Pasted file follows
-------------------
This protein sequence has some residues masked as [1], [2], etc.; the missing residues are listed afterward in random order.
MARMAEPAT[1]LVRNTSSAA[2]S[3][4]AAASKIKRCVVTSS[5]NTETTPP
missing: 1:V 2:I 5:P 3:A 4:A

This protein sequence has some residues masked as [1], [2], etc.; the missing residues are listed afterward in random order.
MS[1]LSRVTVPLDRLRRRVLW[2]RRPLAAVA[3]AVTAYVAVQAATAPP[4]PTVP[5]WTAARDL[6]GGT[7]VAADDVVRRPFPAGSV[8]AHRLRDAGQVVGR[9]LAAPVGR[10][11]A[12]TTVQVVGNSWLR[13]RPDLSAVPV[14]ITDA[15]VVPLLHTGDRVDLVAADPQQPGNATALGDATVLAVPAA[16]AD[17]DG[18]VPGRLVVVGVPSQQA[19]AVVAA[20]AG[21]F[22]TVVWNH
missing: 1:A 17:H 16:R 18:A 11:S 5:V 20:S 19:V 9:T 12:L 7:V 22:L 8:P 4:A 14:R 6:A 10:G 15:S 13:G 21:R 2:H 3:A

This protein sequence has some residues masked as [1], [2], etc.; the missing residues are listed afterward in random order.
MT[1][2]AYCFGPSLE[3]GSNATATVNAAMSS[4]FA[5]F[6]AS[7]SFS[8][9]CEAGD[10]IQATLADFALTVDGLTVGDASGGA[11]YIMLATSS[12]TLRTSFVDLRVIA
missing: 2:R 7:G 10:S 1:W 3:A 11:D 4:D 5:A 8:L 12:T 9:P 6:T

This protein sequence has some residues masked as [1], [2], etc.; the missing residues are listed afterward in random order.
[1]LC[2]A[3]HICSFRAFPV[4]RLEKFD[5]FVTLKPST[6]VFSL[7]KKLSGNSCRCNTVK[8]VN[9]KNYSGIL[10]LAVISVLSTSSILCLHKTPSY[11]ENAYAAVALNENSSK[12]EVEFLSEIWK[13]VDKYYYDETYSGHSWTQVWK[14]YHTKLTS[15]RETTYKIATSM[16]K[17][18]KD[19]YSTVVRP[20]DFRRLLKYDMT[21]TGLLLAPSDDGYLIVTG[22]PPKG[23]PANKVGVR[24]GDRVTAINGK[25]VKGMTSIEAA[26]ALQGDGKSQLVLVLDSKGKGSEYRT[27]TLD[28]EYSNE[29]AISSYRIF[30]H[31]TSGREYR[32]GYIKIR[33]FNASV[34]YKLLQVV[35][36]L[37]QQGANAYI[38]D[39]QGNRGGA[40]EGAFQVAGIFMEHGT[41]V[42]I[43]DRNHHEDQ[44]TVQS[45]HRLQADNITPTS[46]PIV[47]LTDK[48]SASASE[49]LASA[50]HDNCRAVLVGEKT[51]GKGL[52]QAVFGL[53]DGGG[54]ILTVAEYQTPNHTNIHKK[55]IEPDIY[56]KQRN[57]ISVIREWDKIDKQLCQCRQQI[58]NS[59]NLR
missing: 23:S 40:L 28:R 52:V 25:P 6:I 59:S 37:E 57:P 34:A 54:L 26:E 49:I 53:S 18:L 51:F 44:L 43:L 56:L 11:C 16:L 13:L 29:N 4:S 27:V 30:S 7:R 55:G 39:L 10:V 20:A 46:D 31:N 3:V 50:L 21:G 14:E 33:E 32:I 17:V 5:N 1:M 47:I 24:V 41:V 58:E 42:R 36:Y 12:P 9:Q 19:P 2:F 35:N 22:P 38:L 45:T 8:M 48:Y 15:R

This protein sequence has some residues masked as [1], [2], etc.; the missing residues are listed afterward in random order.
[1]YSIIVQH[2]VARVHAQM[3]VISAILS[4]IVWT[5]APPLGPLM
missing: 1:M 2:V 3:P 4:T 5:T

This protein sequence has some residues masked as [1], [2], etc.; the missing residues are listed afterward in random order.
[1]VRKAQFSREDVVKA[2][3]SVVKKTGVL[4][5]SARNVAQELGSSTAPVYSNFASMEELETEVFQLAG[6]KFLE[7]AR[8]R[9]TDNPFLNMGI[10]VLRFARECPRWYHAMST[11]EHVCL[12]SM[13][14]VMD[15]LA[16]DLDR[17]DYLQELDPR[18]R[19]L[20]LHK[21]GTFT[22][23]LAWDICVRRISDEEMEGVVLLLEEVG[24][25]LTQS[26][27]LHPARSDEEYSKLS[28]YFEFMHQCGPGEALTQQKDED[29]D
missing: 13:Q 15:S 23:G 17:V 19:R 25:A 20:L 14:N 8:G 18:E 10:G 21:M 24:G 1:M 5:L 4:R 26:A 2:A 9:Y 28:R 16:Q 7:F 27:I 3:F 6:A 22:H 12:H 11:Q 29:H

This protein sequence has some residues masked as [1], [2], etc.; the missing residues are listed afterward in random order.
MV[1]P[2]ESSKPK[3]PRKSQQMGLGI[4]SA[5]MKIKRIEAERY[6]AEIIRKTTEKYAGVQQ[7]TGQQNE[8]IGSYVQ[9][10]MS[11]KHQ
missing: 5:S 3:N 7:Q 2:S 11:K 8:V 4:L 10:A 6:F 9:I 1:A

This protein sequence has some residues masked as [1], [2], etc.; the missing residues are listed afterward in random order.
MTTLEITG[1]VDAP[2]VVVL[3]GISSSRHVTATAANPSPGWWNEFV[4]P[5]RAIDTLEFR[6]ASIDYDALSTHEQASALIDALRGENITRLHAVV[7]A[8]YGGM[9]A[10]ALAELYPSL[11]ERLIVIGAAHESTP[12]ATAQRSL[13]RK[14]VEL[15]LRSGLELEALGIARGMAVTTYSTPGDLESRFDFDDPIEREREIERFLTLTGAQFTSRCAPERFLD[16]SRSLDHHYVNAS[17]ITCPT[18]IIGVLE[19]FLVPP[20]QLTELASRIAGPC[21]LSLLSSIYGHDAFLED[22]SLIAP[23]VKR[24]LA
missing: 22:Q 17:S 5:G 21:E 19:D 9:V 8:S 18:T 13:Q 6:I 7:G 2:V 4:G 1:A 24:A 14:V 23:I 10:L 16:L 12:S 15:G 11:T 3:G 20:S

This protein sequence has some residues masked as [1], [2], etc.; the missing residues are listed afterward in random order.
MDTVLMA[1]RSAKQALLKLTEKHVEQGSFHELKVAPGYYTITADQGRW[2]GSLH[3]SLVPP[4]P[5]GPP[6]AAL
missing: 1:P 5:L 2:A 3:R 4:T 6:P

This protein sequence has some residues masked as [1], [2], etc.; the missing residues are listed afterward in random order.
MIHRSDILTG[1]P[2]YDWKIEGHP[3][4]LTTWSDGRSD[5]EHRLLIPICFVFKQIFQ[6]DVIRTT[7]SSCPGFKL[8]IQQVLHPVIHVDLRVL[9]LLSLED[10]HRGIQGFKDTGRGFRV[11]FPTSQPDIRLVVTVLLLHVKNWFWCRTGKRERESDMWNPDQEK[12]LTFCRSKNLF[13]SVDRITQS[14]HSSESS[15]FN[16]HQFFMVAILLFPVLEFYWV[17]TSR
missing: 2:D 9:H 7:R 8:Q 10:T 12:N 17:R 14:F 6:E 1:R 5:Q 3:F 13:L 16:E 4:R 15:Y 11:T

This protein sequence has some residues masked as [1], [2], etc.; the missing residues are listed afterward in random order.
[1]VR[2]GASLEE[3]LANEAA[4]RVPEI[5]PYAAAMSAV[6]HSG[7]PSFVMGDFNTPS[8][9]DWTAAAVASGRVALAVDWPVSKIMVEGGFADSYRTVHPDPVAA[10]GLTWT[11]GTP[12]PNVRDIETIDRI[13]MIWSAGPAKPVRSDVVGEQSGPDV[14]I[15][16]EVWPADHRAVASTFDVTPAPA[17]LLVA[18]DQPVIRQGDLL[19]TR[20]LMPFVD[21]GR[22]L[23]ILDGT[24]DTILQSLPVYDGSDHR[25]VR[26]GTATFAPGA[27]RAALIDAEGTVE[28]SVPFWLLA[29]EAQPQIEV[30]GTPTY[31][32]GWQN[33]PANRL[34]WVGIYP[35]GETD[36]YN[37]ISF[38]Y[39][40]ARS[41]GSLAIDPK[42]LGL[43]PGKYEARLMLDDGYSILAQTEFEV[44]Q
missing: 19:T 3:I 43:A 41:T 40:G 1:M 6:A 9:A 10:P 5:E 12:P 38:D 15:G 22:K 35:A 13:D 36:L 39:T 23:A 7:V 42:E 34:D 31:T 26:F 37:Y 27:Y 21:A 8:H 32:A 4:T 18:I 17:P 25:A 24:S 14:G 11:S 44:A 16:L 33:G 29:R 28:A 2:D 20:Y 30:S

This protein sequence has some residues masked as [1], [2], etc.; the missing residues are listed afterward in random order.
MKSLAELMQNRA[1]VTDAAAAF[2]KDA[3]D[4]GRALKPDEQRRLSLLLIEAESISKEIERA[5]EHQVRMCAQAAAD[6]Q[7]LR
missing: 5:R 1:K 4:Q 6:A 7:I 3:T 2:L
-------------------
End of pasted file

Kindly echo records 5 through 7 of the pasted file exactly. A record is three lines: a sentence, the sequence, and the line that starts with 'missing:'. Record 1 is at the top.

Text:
This protein sequence has some residues masked as [1], [2], etc.; the missing residues are listed afterward in random order.
[1]YSIIVQH[2]VARVHAQM[3]VISAILS[4]IVWT[5]APPLGPLM
missing: 1:M 2:V 3:P 4:T 5:T

This protein sequence has some residues masked as [1], [2], etc.; the missing residues are listed afterward in random order.
[1]VRKAQFSREDVVKA[2][3]SVVKKTGVL[4][5]SARNVAQELGSSTAPVYSNFASMEELETEVFQLAG[6]KFLE[7]AR[8]R[9]TDNPFLNMGI[10]VLRFARECPRWYHAMST[11]EHVCL[12]SM[13][14]VMD[15]LA[16]DLDR[17]DYLQELDPR[18]R[19]L[20]LHK[21]GTFT[22][23]LAWDICVRRISDEEMEGVVLLLEEVG[24][25]LTQS[26][27]LHPARSDEEYSKLS[28]YFEFMHQCGPGEALTQQKDED[29]D
missing: 13:Q 15:S 23:G 17:V 19:R 25:A 20:L 14:N 8:G 18:E 10:G 21:M 24:G 1:M 5:L 4:R 26:A 2:A 9:Y 28:R 16:Q 7:F 27:I 3:F 6:A 22:H 12:H 11:Q 29:H

This protein sequence has some residues masked as [1], [2], etc.; the missing residues are listed afterward in random order.
MV[1]P[2]ESSKPK[3]PRKSQQMGLGI[4]SA[5]MKIKRIEAERY[6]AEIIRKTTEKYAGVQQ[7]TGQQNE[8]IGSYVQ[9][10]MS[11]KHQ
missing: 5:S 3:N 7:Q 2:S 11:K 8:V 4:L 10:A 6:F 9:I 1:A